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How Ultrasonics Work
How to Use the Sonic 3000
Leak Testing Large Containers

 

 
  Sonic 3000 Ultrasonic Detector
How Ultrasonics Work
 
ULTRA SOUND
As the name ultrasonics implies, this term deals with that branch of acoustics whose frequency waves are above the highest frequencies audible to the human ear. Ultrasonic vibrations (sound waves) are measured in terms of Hertz (Hz). One Hz is one wave cycle per second. The human ear is generally assumed to hear sounds with a frequency of 16 Hertz up to a limit of 20 kilohertz (20,000 cycles per second). However, most sounds which we hear, are in a very limited range considerably below this theoretical limit.

Today the most generally accepted definition of ultrasonics refers to sound waves with a frequency greater than 16 Khx. The present upper limit of detectable ultrasonic frequencies is approximately 100 megahertz (100,000,000 cycles per second).

As the frequency of the sound wave changes, the way in which the sound wave propagates also changes. Low frequency sounds tend to propogate spherically with equal intensity in every direction. Higher frequency waves particularly those over 20 kilohertz tend to propogate more directionally like a beam. This makes the location easier to find. As the wave frequency increases it becomes more and more easily dampened, requiring the detector to be closer to the source to hear the vibration.

The Sonic 3000 has been set to translate frequencies between 30 and 50 kilohertz. Although leaks and most vibration sources produce a very broad band of ultrasonic noise experiments have shown that peak amplitudes for many of these problems areas are around 45 kilohertz. This frequency range allows the detector to work with directional waves which are not easily dampened.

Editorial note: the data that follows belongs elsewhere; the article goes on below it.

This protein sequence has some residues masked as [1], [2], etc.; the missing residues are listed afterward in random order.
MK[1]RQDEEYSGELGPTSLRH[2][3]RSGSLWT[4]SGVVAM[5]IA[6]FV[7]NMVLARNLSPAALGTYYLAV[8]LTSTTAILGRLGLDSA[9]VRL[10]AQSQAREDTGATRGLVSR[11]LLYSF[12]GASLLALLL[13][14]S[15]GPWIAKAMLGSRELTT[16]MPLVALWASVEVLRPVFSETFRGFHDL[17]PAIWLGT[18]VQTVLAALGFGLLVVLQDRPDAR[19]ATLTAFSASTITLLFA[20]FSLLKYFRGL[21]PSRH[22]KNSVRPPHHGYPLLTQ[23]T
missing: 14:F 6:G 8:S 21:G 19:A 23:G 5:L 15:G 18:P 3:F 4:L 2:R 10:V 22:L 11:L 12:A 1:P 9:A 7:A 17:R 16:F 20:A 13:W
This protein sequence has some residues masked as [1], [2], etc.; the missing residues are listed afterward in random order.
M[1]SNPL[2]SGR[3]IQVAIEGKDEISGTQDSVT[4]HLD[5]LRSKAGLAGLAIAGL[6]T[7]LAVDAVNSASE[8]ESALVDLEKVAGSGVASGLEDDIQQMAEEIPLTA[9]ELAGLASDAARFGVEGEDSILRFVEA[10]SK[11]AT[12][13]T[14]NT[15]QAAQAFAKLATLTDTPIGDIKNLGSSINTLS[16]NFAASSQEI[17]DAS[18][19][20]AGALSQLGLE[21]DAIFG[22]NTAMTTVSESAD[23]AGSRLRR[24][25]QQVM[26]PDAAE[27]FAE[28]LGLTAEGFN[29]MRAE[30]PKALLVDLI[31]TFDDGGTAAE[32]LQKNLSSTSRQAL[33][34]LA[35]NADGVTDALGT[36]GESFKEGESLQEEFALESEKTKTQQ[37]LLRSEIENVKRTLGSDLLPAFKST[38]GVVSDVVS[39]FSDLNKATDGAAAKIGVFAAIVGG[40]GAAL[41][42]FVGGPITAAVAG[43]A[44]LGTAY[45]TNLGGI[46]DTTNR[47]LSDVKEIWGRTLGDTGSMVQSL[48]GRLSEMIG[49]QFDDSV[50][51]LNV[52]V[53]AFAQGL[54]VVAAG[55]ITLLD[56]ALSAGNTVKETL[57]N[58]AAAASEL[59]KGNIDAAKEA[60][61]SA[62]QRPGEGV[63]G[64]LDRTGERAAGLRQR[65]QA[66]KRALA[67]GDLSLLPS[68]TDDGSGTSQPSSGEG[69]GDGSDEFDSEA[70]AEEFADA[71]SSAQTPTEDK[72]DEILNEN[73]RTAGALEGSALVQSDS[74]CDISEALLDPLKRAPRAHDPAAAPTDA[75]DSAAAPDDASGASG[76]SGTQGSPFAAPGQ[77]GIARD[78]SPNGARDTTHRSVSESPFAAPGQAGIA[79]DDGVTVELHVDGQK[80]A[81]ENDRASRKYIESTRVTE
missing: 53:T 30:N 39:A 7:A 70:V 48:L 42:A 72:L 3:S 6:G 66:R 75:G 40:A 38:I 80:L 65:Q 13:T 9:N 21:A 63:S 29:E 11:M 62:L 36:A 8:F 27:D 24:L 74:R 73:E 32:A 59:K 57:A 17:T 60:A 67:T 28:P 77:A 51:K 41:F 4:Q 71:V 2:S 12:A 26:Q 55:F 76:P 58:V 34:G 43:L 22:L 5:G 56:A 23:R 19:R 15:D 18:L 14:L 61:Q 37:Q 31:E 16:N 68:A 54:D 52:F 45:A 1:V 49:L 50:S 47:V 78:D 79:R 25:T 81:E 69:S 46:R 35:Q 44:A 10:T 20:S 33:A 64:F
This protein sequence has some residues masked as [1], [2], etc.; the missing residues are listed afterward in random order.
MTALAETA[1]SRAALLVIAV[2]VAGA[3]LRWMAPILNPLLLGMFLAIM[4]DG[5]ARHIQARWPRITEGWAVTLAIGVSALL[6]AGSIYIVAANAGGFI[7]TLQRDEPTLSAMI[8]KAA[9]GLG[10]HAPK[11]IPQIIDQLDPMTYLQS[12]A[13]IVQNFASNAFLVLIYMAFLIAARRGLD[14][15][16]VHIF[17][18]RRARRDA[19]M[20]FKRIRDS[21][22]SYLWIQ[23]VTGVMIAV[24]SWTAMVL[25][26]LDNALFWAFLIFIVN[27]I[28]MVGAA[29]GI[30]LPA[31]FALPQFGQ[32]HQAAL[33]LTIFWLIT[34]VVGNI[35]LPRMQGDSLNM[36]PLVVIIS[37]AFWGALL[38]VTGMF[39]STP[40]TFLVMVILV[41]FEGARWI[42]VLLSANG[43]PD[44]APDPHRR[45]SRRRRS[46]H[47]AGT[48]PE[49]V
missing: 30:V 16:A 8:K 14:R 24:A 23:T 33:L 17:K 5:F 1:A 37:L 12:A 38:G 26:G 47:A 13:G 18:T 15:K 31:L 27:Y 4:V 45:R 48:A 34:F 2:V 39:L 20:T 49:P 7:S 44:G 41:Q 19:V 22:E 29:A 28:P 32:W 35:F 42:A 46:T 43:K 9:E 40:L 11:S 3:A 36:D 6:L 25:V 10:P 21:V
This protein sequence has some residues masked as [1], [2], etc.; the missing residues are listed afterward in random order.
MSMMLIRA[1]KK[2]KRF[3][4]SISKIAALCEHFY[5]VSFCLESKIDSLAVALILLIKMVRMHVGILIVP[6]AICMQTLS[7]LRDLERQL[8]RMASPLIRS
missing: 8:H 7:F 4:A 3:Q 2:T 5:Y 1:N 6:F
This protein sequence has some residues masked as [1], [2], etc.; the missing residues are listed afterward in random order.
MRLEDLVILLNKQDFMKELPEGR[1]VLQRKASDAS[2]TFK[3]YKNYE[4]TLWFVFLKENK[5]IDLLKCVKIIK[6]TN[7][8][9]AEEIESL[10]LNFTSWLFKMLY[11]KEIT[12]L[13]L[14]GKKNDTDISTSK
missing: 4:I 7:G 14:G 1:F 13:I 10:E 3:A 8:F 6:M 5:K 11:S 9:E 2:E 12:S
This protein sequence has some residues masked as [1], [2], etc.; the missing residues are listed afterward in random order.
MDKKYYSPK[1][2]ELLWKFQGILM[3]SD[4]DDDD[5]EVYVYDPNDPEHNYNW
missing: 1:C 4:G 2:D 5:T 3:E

MECHANISMS THAT PRODUCE ULTRASOUND
A number of different mechanisms produce translatable ultrasonic sound in the 45 kilohertz region. These mechanisms are:

1) Turbulent fluid flow
2) Liquid movement
3) Mechanical movement
4) Sound generators
5) Electrical discharge

Turbulent Flow
Sometimes called sonic or choked flow, turbulent flow is the most widely recognized source of ultrasonic vibrations. Turbulent flow occurs with any fluid whether a liquid or a gas. This type of flow is one of the three basic flow modes. Laminar and molecular are the other two. Of the three, however, only the turbulent flow of a fluid across a pressure boundary creates acoustic waves. These waves can be transmitted through the medium of the fluid itself, through the containment structure, or through the air surrounding the containment structure. Thus, depending upon the situation, turbulent flow can be detected in a variety of ways. Turbulent flow often occurs through holes with a diameter of .015 inches to .0005 inches. It is generally assumed that the smallest detectable flow through leaks this size is 1 x 10-2 standard cc/sec. (a rate equivalent to a pound of Freon leaking out of a container every 3 months). However, because of  the Sonic 3000's high sensitivity even smaller leaks can sometimes be found. Besides instrument sensitivity two other controllable factors, viscosity and velocity, can improve test results. Lower viscosity fluids tend to create greater turbulent energy and as a result, pressurization with a gas-like helium may allow the location of leaks which could not be found with air. In the same way, great velocity (or its complement, a greater pressure differential) causes increased turbulent energy. For practical purposes pressure differentials of 5 psi are at the lower limit of delectability. The Sonic 3000 has been able to find laboratory leaks at pressure as low as psi. Higher pressures can cause the acoustic waves to have a higher and more constant amplitude, making leak testing easier and more reliable.